As I do coaching and group discussions around this work of fear-busting I am always telling people that the core of the problem is our “what if?” thinking – i.e., our projecting/turning problems into crises in our thinking and then asking ourselves frightening/terrible what if questions about the outcomes. I almost always hear people tell me “sure, Erik, I buy it – I’m scaring myself in my thinking. But I don’t really consciously KNOW my “what if?” thoughts – they sometimes seem hard to identify or pin down. Which makes me think I’m NOT thinking what if thoughts.”

That makes sense. We started our what if thinking a long, long time ago, and by the time 99% of us get to a place where we’re aware that we’re dealing with anxiety at all that thinking has been “chunked” into a habit (really, multiple habits) and is running very much on automatic pilot in our skulls.

So we wouldn’t necessarily BE aware of the habitual thinking we’re doing. Let me make that stronger: when we start this work, and even when we’re well into this work, we will have anxious thinking that is NOT conscious – not right away – and it will take work to make it conscious for ourselves.

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It might be as simple as you waking up in the morning. You immediately feel terrible – sad, hopeless, upset, afraid, you name it. You report that you “just feel sad” or “woke up really anxious.” You were not consciously aware of the thinking that made you feel that way – because that thinking is a habit chunk, a little program (or for most of us, several little programs) of scared what if thinking that has been running for years or even decades.

It zipped through your skull, maybe even before you were awake, and so you find yourself with all kinds of Flight or Fight reactions – feelings and physical sensations – and you think “crap, here we go again – what is wrong with me?” What’s wrong with you is your thinking habits – your “what if?” habits.

Wait a Minute – didn’t you Mention that there had to be a Reward to make it a Habit?

Habits only get set up when there is a payoff to that routine/program in response to the cue that starts the whole schemer. What could possibly be a reward for getting caught up in scary thinking?

Well, for starters, we don’t set out to scare ourselves. We set out to solve a crisis – or at least a crisis that we’re making out of a problem, situation, challenge in our thinking/lives. The cue is the crisis thinking. The routine is Flight or Fight, doing what it is supposed to do, trying to find a way to get away from the crisis – get away or solve it.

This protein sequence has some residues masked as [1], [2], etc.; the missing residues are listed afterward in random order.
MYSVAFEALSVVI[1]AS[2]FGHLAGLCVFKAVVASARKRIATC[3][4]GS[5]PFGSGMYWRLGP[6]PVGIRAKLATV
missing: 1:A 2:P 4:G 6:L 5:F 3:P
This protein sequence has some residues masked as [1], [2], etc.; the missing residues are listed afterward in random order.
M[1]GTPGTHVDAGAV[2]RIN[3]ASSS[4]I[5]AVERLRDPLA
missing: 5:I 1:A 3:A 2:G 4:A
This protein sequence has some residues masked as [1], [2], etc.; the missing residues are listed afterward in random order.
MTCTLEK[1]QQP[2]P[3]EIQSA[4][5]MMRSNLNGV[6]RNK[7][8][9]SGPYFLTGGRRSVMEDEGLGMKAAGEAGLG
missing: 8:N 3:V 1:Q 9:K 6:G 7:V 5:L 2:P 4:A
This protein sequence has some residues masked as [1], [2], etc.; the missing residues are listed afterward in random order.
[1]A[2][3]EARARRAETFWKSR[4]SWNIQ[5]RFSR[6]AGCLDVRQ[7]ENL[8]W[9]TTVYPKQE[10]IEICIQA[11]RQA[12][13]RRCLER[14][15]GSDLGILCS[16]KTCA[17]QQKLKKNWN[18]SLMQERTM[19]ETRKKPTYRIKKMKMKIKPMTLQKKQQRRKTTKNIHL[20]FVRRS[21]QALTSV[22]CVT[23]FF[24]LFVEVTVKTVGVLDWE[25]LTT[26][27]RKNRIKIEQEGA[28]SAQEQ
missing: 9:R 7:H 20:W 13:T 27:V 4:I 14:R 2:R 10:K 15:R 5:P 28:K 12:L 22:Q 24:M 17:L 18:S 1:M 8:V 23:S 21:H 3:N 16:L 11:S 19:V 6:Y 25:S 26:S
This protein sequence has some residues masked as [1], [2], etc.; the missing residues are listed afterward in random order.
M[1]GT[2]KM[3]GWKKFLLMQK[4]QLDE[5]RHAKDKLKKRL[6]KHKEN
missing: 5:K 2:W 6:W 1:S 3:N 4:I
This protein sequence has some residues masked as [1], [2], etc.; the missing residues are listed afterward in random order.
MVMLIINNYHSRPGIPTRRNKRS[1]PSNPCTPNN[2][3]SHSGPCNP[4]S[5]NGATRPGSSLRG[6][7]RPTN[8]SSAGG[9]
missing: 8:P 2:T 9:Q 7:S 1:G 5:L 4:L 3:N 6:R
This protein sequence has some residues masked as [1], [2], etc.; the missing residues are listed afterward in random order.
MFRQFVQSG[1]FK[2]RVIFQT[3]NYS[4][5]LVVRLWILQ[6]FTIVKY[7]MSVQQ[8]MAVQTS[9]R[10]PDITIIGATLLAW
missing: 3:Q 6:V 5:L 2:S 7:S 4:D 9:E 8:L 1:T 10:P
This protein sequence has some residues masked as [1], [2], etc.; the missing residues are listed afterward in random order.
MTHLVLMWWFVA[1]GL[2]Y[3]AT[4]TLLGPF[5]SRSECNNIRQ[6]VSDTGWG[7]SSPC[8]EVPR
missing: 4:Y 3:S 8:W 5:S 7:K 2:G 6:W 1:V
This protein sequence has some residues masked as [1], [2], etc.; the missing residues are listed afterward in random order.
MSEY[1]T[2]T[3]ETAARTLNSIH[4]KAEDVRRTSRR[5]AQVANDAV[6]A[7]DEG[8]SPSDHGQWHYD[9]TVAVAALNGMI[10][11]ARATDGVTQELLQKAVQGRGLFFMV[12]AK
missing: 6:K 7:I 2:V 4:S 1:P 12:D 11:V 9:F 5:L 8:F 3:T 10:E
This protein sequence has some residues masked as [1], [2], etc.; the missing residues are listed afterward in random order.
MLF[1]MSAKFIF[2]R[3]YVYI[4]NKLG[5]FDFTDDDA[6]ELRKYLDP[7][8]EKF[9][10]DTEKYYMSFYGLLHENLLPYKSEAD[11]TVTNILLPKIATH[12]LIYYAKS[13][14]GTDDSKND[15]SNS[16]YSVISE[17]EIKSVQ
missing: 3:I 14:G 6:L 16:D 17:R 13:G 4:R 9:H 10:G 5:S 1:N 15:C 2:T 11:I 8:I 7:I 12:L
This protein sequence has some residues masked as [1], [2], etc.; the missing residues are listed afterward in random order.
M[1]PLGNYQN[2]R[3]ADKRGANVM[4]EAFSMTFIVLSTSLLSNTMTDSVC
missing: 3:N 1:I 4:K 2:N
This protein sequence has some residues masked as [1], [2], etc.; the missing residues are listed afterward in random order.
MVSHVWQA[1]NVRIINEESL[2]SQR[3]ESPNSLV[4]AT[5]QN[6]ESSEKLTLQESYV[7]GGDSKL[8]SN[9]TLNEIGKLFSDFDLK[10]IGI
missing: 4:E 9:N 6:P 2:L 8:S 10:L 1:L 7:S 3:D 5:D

And the reward? There are a couple of possibilities. One is that worrying/agonizing over the future FEELS like we’re doing something concrete, something useful in the face of our fears. That is ISN’T useful 99% of the time is besides the point – it feels like it is useful.

Another likely outcome of that habit is that sometimes, in the past, worrying about something HAS given us a solution. It’s a lot less often than we believe, but once in a while worrying over something seemed to bring an answer. That answer might have happened for several reasons – the problem resolved itself, you got some outside help, or even a wild-ass effort resulted in some answer to your “crisis” thinking – but there was a payoff in the thing being resolved in some way.

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I bet that you have experienced both outcomes to worry. The bottom line is that the vast majority of our anxious thinking is a habit that has had just enough reinforcement to become a habit – regardless of whether it’s a useful habit or not…

And what happens as a result of 99% of our worried, anxious, fearful thinking? We simply strengthen and encourage that useless habit to continue.

This Just in: Habits don’t have to be Good

These little automatic programs called habits are powerful things. And like it or not we’re going to create and have habits – it’s a human thing. But here’s some good news: we don’t have to be slaves and helpless prisoners to our habits. We can take command of our habits.

Make no mistake – habits can be stubborn. And if we’re afraid of something habits are likely to have even more control over our behavior. It’s going to take some work, effort, energy and tolerance for frustration as we work to disrupt and change the habits of anxiety in our lives.

Here’s some more good news: habits, for all of their toughness, are also surprisingly vulnerable to change. You just have to know how to change them. It appears that habits are most susceptible to change if you interrupt them in the middle…

Remember what I said about the elements of a habit? Cue, routine, reward? It seems that changing the cue or the reward is pretty challenging – even a waste of effort. The cues will keep coming and we really can’t stop them. Rewards are rewards – we want to feel better, we want to be encouraged or pleased or feel safe or whatever the rewards of a habit happen to be in that situation.

But we DON’T have to run the same routines. We can change those, take command of them, and wrench them into new routines, ones that work much better for us.

It’s time for some new routines. It’s time to take back the energy and time that our anxiety habits have stolen from us.

In my next couple of posts I will be reviewing specific examples of habit change…